The Steam Controller: Hands On

controller

A couple of weeks ago I had the chance to get my hands on the first prototype of the Steam Controller (it did not have a screen and no analog controls either, unlike the latest iteration). While it is not representative of where the game controller is now, I could at least get a good feeling about the haptic trackpads. I tried it for both Portal and FEZ.

The Controller itself is super flexible. In SteamOS you have a specific menu dedicated to mapping it, and there are basically settings you can select for each game you want to play. Users can share their configurations in the cloud so you can actually try and see which one works best for you, or create a new one as well.

My first impression when holding the Controller was that it’s really light. It’s probably because it was a wired version, but it was a little surprising since it looks rather bulky at first sight.

Once I started playing Portal with it, I must admit I felt lost a little. Unlike a regular pad, you should imagine the haptic areas as trackballs. I was keeping my thumb on the right, hoping to see the view scroll continuously just like on a regular analog pad, but it actually stops once your thumb stops moving. Just like on a regular trackball, you need to keep your thumb moving on the surface to keep scrolling. You kind of get used to it after a while, but it really took some time for me to understand it was using a different paradigm.

In FEZ, if I remember correctly, the left haptic trackpad was used for movement and was behaving just like an analog pad: keeping your thumb left made the character continuously move to the left. The right haptic trackpad was configured as buttons, and depending where you pressed on the surface it would trigger a different action. Press the lower part and the character would jump, for example. While it worked, it felt a little bit uncomfortable. Every time I had a jump without too much margin for error, I would miss my target, or press the surface too early. I’m pretty sure having actual controls for buttons is way better for that kind of games, and that’s probably the reason why they included such buttons in the new versions of the controller.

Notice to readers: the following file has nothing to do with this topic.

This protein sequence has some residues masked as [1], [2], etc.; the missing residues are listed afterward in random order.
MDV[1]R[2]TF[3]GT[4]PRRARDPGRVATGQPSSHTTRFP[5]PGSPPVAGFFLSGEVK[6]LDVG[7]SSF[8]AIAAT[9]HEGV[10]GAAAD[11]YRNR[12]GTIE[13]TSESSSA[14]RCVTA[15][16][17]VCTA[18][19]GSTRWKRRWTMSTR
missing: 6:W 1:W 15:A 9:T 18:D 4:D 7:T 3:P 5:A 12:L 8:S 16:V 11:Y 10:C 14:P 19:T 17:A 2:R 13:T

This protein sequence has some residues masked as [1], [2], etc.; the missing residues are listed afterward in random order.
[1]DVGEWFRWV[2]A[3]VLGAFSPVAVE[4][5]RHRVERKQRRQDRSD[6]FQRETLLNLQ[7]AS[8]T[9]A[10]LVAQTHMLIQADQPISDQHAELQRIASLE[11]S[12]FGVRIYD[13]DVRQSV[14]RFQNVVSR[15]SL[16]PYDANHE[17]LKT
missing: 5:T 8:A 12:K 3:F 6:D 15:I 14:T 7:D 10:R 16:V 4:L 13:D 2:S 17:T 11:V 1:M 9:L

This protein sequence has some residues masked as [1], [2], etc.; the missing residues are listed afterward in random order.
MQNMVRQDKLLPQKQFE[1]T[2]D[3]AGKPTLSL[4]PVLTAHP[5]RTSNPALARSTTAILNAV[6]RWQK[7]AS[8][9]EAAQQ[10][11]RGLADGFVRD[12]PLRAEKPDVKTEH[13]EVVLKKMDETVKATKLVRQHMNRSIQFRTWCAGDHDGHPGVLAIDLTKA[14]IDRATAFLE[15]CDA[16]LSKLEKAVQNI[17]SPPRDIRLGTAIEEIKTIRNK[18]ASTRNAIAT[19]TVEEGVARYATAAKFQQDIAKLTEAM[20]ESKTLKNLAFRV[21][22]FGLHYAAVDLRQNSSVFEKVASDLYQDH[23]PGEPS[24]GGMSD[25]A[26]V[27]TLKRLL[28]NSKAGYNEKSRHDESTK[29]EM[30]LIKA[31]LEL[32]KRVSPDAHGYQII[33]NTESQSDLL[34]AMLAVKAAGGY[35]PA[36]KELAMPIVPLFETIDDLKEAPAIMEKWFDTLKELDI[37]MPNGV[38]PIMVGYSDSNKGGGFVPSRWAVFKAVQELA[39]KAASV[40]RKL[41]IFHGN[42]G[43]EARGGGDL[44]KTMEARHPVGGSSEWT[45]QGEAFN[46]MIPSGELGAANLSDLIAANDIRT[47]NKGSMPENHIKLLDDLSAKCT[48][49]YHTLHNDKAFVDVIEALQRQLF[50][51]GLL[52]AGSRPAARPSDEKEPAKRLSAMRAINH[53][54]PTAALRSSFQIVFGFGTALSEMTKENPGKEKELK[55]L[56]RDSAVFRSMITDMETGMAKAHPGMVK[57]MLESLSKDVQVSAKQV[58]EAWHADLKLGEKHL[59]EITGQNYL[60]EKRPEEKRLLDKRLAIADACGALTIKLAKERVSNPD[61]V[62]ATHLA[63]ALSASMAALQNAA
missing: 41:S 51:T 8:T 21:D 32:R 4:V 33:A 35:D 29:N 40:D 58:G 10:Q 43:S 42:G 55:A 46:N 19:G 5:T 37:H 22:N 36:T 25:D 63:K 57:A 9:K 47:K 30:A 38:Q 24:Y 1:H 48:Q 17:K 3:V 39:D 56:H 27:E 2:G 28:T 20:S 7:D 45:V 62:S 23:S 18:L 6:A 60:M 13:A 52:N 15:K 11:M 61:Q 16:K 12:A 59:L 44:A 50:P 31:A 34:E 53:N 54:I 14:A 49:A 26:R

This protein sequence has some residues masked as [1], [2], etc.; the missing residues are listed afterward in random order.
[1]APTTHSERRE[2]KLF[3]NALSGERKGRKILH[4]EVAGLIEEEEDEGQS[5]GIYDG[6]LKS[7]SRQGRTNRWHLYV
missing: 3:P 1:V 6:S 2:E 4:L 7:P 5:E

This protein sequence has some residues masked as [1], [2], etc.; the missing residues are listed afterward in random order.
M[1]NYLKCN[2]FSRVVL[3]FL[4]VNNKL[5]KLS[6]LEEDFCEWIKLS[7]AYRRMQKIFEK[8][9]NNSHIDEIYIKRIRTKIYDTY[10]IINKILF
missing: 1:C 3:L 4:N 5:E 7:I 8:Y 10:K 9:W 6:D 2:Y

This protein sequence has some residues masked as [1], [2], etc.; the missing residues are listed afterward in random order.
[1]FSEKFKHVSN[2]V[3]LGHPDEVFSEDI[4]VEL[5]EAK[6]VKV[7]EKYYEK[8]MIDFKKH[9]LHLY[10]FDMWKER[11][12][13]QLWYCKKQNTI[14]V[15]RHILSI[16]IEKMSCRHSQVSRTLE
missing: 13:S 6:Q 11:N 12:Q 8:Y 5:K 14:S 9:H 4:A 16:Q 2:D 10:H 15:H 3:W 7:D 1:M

This may very much vary depending on the configuration you choose. There are probably better settings suited for each player among the choices available, and I may have had a better time had I tried some other one.

All in all, I was not convinced that this controller would be great for many types of games. And this may be my personal issue with the controller as well. Other folks around me were also trying it for the first time and several had no issues to get used to it in no time, and could perform way better than I did in both Portal and FEZ.

I would like to try the controller for a very different kind of game as well, such as strategy ones (Civilization 5, Crusader Kings II for example) to see how you can effectively replace the mouse in such environments where fast-paced action is not always needed.

Valve is probably on the right track to provide an “acceptable” solution for most games out there, but it may not be the best way to play all games and people like me may actually prefer good old controllers for other games. But SteamOS is going to be great in that regard, since there is no reason why you would not be able to plug a Xbox 360 controller to it and enjoy arcade games in the best way.


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